Then desired the central 'air chamber of one course of bricks may be connected to the air chamber in an adjacent course of bricks by reversing the usual arran ement' of one or more bricks in a course. his is illustrated by the brick Q5 in Fig. 4, which I have shown as being laid bottom side up; The central air chamber of this brick will Ytherefore still maintain its connection with the central air. chamber in the bricks at each end thereof and though facing down will connect with the bricks therebelow, which have their central air chamber opening upward. It will thus be seen that whenever it is desired the wall may have its central air chambers connected for .as many courses as desired.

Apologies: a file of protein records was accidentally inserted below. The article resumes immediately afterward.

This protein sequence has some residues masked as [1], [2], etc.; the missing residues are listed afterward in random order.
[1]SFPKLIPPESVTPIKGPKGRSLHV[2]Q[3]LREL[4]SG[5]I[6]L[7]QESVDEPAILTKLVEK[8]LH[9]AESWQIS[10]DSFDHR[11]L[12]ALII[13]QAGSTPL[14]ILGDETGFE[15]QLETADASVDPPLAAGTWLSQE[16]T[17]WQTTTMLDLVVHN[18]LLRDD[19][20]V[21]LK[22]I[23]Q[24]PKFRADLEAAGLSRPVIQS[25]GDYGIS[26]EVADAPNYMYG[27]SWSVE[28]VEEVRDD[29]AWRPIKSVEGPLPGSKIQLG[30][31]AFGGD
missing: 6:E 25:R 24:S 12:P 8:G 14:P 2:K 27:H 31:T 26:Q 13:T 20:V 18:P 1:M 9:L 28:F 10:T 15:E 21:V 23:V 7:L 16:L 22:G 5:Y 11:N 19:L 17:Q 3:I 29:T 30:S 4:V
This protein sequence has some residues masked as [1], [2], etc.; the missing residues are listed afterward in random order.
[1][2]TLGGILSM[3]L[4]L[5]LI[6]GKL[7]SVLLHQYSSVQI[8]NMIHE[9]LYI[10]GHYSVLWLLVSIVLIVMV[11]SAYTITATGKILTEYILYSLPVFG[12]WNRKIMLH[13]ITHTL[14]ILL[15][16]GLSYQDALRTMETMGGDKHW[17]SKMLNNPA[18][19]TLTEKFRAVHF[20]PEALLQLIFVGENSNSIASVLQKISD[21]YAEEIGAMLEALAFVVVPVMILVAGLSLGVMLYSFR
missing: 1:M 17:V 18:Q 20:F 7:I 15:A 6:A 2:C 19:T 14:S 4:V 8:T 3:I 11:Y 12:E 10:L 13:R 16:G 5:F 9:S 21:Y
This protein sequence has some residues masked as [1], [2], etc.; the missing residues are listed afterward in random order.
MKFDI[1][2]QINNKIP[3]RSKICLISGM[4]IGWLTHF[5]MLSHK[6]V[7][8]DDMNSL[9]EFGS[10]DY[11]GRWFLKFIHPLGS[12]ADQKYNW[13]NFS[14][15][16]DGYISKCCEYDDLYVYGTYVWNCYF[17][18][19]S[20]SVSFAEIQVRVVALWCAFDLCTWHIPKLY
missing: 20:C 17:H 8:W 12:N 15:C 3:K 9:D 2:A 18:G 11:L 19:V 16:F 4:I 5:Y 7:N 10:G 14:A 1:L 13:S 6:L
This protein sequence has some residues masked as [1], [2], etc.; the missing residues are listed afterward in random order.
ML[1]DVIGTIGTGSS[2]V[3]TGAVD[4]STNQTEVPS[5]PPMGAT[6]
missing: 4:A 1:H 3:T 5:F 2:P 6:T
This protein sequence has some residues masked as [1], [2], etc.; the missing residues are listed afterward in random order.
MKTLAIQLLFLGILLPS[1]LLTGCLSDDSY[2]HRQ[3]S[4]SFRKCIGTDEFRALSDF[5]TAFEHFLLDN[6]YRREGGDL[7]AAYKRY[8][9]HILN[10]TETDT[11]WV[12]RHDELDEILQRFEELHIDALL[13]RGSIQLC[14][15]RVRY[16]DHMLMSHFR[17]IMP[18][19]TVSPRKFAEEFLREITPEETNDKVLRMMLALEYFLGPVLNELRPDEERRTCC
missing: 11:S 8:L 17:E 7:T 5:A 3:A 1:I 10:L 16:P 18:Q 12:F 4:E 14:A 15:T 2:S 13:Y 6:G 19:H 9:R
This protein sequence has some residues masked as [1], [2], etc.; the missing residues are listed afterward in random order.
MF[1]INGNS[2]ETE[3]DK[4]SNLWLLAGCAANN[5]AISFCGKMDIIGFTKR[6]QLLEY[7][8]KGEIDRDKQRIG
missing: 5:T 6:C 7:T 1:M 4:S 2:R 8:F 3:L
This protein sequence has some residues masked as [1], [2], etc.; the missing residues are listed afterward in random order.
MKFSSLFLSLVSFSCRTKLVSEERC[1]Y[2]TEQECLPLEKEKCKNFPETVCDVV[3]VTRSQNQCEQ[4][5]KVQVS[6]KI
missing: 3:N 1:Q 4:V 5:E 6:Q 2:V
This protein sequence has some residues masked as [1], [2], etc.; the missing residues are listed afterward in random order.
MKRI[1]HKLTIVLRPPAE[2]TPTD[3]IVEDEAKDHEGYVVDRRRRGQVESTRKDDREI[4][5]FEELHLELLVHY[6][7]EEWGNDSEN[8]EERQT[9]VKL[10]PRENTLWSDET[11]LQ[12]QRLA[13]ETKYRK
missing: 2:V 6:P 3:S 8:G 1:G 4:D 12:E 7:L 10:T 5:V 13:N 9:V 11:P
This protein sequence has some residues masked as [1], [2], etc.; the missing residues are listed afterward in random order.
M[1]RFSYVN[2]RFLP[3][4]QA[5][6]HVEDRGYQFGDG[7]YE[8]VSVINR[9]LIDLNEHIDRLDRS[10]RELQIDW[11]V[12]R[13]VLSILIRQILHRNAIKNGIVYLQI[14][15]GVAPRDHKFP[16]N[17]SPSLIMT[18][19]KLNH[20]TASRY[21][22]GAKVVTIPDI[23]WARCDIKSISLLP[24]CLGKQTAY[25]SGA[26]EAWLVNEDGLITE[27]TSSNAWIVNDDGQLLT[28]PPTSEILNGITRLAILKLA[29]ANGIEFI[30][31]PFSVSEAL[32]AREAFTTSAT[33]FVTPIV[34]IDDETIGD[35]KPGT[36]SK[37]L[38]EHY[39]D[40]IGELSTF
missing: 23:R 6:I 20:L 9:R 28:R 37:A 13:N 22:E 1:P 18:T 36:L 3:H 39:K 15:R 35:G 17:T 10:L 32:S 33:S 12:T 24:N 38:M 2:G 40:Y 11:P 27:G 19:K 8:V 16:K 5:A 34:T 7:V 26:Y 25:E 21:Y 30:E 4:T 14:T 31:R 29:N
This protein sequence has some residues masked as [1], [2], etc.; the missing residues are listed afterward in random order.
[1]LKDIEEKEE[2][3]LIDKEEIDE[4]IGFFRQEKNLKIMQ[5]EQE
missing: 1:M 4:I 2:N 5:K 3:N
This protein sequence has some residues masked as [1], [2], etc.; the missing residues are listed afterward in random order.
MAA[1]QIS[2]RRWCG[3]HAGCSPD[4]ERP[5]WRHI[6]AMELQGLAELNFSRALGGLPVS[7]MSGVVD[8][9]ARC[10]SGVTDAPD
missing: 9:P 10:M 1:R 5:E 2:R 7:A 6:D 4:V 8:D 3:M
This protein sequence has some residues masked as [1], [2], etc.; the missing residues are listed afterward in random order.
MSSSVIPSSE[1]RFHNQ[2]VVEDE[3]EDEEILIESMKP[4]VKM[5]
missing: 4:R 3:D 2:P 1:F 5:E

The corner or angle construction shown iu Figs. 3 and 4 is constructed b having the last or nearest brick 27 in t e lowest or rstcourse from the left-hand wall extend sufficiently through the 'corner portion of the wall so that a common solidbrick 26 will bring that course of bricks out flush with the outer line of the right-handwa'll. The nearest brick 28 from the right-hand wall will be brought up flush with the righthand end of the solid brick 26 and with the inner side of the brick 27 from the lefthand course, which extends part way through the corner. "The single solid brick 26 will therefore close all the air chambersin the near end of the left-hand brick 27. The ends of the air hambers of the righthand brick 28 will be closed by coming next to the end`of 'the solid brick 26 and to the inner flat and imperforateside of the lefthand brick 27. In the next course a single solid brick 29 will. be placed at the corner but extending lengthwise relativeto the lefthand wall. The brick 30 from the righthand wall will extend up to solid brick 29 and overlap the solid brick 26 and the regular brick 27 of my construction-*ofV the course below. The brick 30 will be laid upside down. The first brick 31 in the lefthand wall will have its near end come up flush with the farther vend of solid brick 29 and the rear flat side of brick 30.- vThe cen- I tral air space of the right-hand wall will now connect with the central air space from t-he left-hand wall. This will be apparent from an inspection of the arrangement of the bricks in the`\ third and fourthcourses of Fig. 3 as well as from the sectional show- .ing in Fig. 4. The third and fourth courses are similar in arrangement to the first and second/courses respectively already7 described in detail. In Fig. 3, however, the single solid bricks are omitted from the thi/rd and fourth courses in, order to more clearly show the construction of the corner and especially, the connection of the air chambers.